If the frame was back to front but the saddle was on the right direction according to the frame, (so the saddle was pointing backward too) you were just riding your wheel backward in the first place, which would obviously explain why the pedal were getting loose.
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Old 2017-09-25, 03:40 PM   #4
JimT
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Explaining this could get confusing with front and back of the frame and such. No matter what else, the bottom line is that when riding the right foot has to be on the right (R) peddle/crank and vise versa.
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Old 2017-09-25, 05:38 PM   #5
Mikefule
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The right pedal has a conventional clockwise thread. Screw it in clockwise to tighten it.

The left pedal has a left handed thread. Screw it in anticlockwise (US= "counterclockwise") to tighten it.

They took the wheel out to change the tube, and they put the wheel in back to front. That was careless of them. They should have known because bicycle pedals follow the same rule for the same reasons.

The reason that the pedals have opposite threads is because of a phenomenon known as "precession". It isn't simply friction in the bearings, but the way that the direction of pressure on the bearings changes during the pedalling action. If you pedal any significant distance with the cranks and pedals on the wrong side of the uni, the pedals will unscrew and may damage the cranks. I once wrote off a brand new crank like that in about 100 yards of riding.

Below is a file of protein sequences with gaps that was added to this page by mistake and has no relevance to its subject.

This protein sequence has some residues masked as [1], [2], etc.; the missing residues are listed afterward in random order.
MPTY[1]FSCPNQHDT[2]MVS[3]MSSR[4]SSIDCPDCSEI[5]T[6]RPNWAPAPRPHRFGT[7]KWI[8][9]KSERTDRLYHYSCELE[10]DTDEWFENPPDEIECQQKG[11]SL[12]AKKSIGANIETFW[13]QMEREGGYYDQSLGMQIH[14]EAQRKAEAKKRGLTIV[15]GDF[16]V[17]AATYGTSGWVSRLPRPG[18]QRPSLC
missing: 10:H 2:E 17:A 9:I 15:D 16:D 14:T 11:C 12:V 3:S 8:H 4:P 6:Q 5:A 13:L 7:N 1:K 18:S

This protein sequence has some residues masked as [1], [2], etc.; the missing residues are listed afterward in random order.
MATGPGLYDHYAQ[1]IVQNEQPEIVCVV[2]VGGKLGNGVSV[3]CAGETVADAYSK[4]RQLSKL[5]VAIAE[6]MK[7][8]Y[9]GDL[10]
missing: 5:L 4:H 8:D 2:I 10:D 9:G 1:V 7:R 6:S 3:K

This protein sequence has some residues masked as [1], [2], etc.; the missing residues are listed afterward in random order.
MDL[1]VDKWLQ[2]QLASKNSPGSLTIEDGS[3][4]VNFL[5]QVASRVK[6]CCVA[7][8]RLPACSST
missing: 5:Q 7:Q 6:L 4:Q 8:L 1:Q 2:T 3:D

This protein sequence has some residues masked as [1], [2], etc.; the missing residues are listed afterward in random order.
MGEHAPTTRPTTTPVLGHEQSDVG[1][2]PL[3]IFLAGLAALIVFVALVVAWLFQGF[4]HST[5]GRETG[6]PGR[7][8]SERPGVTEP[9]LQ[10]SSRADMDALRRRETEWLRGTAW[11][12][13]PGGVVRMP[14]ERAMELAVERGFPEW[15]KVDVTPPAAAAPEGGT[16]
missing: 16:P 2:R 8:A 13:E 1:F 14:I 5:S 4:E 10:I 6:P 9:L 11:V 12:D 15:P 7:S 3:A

If you were to set the uni up correctly and then ride BACKWARDS for a significant distance, the pedals would unscrew.

You cannot put a pedal in the wrong crank; it just can't be done (barring considerable amounts of brute force and crass stupidity) but it is very easy to get the cranks on the wrong side of the uni. This is something you should always check and double check whenever you remove and replace either the wheel or the cranks.
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Old 2017-09-25, 06:18 PM   #6
RHankey
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Here is an article that describes precession with an animated diagram which might help understand why pedals are threaded Right & Left.
http://blog.everydayscientist.com/?p=2655
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Old 2017-09-26, 01:11 AM   #7
GideupJimmy
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Still confused